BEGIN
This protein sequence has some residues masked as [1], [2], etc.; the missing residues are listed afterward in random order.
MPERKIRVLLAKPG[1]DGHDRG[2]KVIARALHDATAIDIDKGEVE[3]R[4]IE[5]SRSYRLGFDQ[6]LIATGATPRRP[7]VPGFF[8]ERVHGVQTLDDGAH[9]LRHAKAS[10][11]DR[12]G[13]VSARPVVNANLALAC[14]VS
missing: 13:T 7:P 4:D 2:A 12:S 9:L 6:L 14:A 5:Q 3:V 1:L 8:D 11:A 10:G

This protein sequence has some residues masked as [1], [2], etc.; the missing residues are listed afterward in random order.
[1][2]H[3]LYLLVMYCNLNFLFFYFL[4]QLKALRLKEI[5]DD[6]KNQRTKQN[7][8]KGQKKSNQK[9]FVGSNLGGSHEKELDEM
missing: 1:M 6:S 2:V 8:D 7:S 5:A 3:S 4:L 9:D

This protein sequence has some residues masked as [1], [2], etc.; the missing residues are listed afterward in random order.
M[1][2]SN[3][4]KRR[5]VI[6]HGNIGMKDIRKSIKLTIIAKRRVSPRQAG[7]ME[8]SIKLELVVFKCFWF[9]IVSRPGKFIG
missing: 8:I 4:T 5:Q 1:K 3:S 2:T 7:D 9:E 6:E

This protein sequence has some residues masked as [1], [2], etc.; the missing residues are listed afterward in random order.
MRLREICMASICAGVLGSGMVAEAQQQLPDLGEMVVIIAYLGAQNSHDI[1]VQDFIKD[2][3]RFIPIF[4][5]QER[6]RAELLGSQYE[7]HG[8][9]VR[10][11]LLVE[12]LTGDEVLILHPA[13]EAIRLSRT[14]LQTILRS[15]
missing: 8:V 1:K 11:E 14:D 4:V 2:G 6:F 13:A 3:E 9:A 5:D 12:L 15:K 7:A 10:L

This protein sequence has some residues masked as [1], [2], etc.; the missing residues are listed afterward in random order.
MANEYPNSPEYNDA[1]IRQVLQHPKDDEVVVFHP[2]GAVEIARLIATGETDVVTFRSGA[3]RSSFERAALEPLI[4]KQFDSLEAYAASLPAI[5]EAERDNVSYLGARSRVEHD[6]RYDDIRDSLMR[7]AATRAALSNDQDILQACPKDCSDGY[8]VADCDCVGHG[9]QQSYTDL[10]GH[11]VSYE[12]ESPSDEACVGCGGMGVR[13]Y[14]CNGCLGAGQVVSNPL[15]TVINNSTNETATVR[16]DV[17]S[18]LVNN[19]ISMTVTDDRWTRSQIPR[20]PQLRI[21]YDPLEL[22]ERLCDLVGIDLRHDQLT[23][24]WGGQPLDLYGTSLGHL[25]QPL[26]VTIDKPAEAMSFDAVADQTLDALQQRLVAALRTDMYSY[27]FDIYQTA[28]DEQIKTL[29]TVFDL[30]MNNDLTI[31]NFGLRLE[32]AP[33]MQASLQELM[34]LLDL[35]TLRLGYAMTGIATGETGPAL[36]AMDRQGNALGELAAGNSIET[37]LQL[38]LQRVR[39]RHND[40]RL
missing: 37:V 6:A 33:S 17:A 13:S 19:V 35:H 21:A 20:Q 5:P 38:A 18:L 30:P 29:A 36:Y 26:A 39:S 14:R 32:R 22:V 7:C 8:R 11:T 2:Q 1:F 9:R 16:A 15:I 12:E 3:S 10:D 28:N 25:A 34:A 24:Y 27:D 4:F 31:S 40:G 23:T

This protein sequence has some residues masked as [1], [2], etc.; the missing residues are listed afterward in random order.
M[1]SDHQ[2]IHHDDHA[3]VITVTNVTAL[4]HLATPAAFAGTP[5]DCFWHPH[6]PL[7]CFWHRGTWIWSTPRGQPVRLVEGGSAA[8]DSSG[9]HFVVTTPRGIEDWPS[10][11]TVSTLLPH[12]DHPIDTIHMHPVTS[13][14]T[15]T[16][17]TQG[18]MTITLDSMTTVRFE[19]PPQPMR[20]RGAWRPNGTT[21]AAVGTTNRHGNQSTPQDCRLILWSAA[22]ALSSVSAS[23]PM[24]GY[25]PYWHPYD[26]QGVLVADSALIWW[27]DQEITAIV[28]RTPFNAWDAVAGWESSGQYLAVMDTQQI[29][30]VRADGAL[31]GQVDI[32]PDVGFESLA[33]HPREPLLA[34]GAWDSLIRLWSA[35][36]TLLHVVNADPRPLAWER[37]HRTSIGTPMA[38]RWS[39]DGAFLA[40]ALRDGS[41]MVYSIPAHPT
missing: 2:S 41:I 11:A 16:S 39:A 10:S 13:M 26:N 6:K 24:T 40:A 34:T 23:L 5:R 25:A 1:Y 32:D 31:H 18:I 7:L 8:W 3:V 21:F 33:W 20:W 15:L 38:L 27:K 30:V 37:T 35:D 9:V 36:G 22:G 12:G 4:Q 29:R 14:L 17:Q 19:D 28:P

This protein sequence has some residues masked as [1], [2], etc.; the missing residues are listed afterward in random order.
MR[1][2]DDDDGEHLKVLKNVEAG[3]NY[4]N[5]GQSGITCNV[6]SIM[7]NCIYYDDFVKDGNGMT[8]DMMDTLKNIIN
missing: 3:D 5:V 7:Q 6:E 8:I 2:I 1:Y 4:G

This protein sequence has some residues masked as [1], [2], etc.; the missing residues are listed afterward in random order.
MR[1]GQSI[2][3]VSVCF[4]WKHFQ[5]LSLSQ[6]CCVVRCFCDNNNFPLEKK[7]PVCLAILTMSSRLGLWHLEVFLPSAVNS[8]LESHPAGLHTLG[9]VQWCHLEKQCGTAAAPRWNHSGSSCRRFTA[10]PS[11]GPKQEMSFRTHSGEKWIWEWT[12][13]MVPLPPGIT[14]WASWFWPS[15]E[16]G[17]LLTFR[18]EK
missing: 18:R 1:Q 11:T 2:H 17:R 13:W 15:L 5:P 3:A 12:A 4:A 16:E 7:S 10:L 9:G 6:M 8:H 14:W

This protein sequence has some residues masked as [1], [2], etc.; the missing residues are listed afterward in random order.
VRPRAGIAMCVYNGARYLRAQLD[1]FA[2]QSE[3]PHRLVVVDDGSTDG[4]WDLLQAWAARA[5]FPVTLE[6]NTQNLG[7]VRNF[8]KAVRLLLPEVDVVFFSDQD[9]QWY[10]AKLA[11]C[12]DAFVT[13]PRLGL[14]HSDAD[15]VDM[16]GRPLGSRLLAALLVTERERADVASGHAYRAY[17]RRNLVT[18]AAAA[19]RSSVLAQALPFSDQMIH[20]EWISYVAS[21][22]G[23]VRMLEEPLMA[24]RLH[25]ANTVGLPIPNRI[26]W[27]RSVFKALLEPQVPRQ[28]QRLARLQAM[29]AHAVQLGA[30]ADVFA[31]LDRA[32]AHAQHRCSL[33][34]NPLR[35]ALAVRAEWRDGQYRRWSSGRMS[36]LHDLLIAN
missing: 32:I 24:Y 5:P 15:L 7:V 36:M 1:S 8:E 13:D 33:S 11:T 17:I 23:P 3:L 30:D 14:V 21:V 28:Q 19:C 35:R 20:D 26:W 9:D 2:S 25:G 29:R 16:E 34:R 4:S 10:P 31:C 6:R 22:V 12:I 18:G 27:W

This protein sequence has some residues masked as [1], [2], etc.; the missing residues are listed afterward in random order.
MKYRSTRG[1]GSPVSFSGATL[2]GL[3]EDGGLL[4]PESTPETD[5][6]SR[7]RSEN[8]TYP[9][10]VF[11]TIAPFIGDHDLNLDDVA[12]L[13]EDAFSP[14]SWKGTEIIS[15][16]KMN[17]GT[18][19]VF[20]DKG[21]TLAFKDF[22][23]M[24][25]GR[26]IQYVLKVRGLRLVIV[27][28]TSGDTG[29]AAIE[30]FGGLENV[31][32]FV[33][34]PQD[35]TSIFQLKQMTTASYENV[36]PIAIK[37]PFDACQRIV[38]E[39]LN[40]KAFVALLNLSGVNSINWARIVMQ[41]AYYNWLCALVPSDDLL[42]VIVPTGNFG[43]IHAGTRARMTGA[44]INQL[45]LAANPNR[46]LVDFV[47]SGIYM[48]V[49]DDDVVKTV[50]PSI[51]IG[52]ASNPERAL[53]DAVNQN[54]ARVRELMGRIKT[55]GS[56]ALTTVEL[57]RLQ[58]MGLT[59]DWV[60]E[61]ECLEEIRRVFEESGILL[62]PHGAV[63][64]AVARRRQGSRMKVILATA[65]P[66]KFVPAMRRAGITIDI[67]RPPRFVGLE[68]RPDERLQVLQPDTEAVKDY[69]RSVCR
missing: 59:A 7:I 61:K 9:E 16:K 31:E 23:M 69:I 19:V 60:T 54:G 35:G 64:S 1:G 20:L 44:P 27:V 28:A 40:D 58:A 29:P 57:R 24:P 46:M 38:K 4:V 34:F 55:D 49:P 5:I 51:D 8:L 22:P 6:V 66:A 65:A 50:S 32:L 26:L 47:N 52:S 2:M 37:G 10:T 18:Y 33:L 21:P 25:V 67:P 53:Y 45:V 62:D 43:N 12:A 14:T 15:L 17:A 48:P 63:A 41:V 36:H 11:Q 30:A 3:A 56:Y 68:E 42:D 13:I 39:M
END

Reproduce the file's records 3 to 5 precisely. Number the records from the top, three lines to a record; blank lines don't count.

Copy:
This protein sequence has some residues masked as [1], [2], etc.; the missing residues are listed afterward in random order.
M[1][2]SN[3][4]KRR[5]VI[6]HGNIGMKDIRKSIKLTIIAKRRVSPRQAG[7]ME[8]SIKLELVVFKCFWF[9]IVSRPGKFIG
missing: 8:I 4:T 5:Q 1:K 3:S 2:T 7:D 9:E 6:E

This protein sequence has some residues masked as [1], [2], etc.; the missing residues are listed afterward in random order.
MRLREICMASICAGVLGSGMVAEAQQQLPDLGEMVVIIAYLGAQNSHDI[1]VQDFIKD[2][3]RFIPIF[4][5]QER[6]RAELLGSQYE[7]HG[8][9]VR[10][11]LLVE[12]LTGDEVLILHPA[13]EAIRLSRT[14]LQTILRS[15]
missing: 8:V 1:K 11:E 14:D 4:V 2:G 6:F 13:A 3:E 9:A 5:D 12:L 15:K 7:A 10:L

This protein sequence has some residues masked as [1], [2], etc.; the missing residues are listed afterward in random order.
MANEYPNSPEYNDA[1]IRQVLQHPKDDEVVVFHP[2]GAVEIARLIATGETDVVTFRSGA[3]RSSFERAALEPLI[4]KQFDSLEAYAASLPAI[5]EAERDNVSYLGARSRVEHD[6]RYDDIRDSLMR[7]AATRAALSNDQDILQACPKDCSDGY[8]VADCDCVGHG[9]QQSYTDL[10]GH[11]VSYE[12]ESPSDEACVGCGGMGVR[13]Y[14]CNGCLGAGQVVSNPL[15]TVINNSTNETATVR[16]DV[17]S[18]LVNN[19]ISMTVTDDRWTRSQIPR[20]PQLRI[21]YDPLEL[22]ERLCDLVGIDLRHDQLT[23][24]WGGQPLDLYGTSLGHL[25]QPL[26]VTIDKPAEAMSFDAVADQTLDALQQRLVAALRTDMYSY[27]FDIYQTA[28]DEQIKTL[29]TVFDL[30]MNNDLTI[31]NFGLRLE[32]AP[33]MQASLQELM[34]LLDL[35]TLRLGYAMTGIATGETGPAL[36]AMDRQGNALGELAAGNSIET[37]LQL[38]LQRVR[39]RHND[40]RL
missing: 37:V 6:A 33:S 17:A 13:S 19:V 35:H 21:A 20:Q 5:P 38:A 18:L 30:P 29:A 36:Y 26:A 39:S 14:R 32:R 22:V 7:C 8:R 11:T 2:Q 1:F 9:R 16:A 15:I 12:E 3:S 10:D 28:N 25:A 34:A 24:Y 27:D 4:F 31:S 40:G 23:T